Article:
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Linken Nymann Berryman (R) Norwegian Ambassador to South Sudan and Peter Van der Auweraert, (L) IOM Country Representative.

IOM, Norway ink $5 million project to resettle IDPs in Wau

The International Organization for Migration (IOM) and Norway on Monday inked agreement to tune of 5 million U.S dollars to help resettle internally displaced people in Wau town of Western Bahr El Ghazal State. 

“I am proud to announce our agreement with IOM to support durable solutions for Internally displaced people in Wau town, over the next three years Norway has committed 5 Million USD to IOMs project in Wau,” said Linken Nymann Berryman, Norwegian Ambassador to South Sudan during press conference held at the Norway Embassy in Juba. 

Nymann said the project will cover local integration, return or relocation of IDPs to a third location within South Sudan.

She said that population movements are very controversial in South Sudan, adding that IDPs under this project will be provided support to make informed decisions on the durable solution they would like to pursue.

South Sudan has over 2.2 million people displaced within the country. 

“The project is unique as it brings together all stakeholders, ensuring ownership at government and community level; in linking humanitarian and development support; in providing long term, sustainable solutions for displaced populations,” said Nymann.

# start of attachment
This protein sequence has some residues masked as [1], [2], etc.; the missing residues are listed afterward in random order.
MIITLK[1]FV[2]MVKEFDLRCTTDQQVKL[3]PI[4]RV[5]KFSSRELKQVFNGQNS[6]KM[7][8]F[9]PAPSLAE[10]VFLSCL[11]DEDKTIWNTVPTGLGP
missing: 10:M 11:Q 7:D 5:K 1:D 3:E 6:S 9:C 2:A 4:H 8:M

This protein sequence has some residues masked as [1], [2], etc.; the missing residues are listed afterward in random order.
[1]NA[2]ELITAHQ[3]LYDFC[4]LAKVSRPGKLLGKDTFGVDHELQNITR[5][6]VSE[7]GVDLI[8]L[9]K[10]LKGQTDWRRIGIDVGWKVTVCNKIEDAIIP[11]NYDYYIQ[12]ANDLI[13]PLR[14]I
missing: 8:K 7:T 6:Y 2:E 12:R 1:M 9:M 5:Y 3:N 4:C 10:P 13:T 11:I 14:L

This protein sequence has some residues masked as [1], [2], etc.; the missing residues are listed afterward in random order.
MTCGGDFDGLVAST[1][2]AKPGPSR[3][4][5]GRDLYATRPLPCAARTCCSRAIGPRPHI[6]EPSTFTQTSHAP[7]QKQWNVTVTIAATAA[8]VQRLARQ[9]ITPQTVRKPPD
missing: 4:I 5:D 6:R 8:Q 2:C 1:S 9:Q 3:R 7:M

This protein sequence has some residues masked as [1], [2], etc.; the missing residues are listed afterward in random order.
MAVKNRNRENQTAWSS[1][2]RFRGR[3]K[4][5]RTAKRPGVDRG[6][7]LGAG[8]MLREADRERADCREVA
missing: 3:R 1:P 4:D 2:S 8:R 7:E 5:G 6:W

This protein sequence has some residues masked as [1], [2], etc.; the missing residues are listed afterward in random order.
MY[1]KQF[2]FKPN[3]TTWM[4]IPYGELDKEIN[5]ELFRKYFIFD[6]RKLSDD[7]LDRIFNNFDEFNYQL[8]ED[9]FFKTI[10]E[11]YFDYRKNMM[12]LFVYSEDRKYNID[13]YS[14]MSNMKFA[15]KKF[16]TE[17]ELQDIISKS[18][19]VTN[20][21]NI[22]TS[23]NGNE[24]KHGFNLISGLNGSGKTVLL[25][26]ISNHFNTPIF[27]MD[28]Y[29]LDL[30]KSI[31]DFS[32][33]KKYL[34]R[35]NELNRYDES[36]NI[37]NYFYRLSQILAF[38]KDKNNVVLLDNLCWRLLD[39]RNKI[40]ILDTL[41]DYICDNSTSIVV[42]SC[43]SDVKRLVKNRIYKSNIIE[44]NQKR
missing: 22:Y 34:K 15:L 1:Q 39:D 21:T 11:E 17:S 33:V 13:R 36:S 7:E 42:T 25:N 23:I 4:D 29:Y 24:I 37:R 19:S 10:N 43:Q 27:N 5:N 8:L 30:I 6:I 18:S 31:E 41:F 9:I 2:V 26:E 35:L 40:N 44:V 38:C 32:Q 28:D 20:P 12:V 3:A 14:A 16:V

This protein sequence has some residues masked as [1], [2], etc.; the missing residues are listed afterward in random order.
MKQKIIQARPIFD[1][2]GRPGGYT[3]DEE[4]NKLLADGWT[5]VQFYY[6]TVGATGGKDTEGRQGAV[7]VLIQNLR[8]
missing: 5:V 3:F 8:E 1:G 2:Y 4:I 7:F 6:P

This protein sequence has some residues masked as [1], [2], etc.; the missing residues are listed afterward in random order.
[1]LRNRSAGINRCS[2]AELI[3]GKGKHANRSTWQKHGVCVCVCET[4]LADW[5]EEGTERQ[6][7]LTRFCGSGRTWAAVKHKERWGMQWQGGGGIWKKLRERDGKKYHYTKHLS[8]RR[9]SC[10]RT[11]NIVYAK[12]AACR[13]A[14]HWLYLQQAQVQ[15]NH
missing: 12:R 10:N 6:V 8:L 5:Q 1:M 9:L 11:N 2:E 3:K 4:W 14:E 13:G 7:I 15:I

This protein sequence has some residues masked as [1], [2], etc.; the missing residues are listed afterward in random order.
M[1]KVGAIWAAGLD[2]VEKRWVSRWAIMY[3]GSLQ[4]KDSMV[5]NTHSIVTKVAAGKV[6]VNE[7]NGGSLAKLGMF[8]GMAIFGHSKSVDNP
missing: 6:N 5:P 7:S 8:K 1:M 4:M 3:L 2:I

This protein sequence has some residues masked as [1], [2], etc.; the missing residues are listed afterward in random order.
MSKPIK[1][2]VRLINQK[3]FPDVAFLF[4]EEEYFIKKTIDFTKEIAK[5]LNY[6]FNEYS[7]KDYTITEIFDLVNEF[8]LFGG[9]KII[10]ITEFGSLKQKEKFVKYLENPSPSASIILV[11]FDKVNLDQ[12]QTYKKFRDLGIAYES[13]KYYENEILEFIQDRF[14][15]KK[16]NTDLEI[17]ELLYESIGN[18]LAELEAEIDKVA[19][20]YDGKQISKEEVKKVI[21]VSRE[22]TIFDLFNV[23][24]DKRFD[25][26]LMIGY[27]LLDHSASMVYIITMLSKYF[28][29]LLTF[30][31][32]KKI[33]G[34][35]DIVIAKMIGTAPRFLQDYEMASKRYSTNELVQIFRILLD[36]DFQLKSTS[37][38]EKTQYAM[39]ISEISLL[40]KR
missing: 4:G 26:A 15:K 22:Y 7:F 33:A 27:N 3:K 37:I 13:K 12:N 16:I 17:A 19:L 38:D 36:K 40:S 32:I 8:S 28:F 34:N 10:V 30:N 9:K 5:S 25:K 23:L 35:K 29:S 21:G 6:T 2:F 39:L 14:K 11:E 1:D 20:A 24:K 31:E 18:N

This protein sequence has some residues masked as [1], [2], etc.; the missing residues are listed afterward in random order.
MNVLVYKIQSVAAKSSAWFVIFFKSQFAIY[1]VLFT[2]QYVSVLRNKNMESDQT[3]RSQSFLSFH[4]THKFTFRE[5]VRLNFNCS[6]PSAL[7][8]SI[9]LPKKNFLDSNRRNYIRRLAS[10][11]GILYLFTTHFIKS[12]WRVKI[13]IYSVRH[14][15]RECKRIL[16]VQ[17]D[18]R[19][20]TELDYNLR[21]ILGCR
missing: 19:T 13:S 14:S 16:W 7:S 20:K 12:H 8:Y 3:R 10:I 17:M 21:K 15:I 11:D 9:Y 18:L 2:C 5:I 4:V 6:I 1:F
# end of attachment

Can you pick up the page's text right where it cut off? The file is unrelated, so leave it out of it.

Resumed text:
Peter Van der Auweraert, IOM Country Representative welcomed the support from the Norwegian government.

“I am very happy that Norway has decided to support the implementation of the roadmap of the internally displaced people in Wau, when you look at the last few years in South Sudan we have actually seen more and more camps being created many people are displaced because of the conflict and floods,” said Auweraert.

 He said they have been seeking durable solutions to find alternative areas for resettling IDPs in areas where there is peace and stability.

“Around 10,000 are going to benefit and community living around Wau will also benefit from this project. If this camp goes everything will go down like poverty, insecurity,” he said.

Auweraert hailed the project as the first of it’s kind in the country as it will enable them to close the two IDP camps in Wau.

“It’s very important to the people of South Sudan so that these people rebuild their lives and be independent from humanitarian aid and depend on their own by making their own livelihood , build their permanent home, when we finish this there will no more displaced camps in Wau,” he said.

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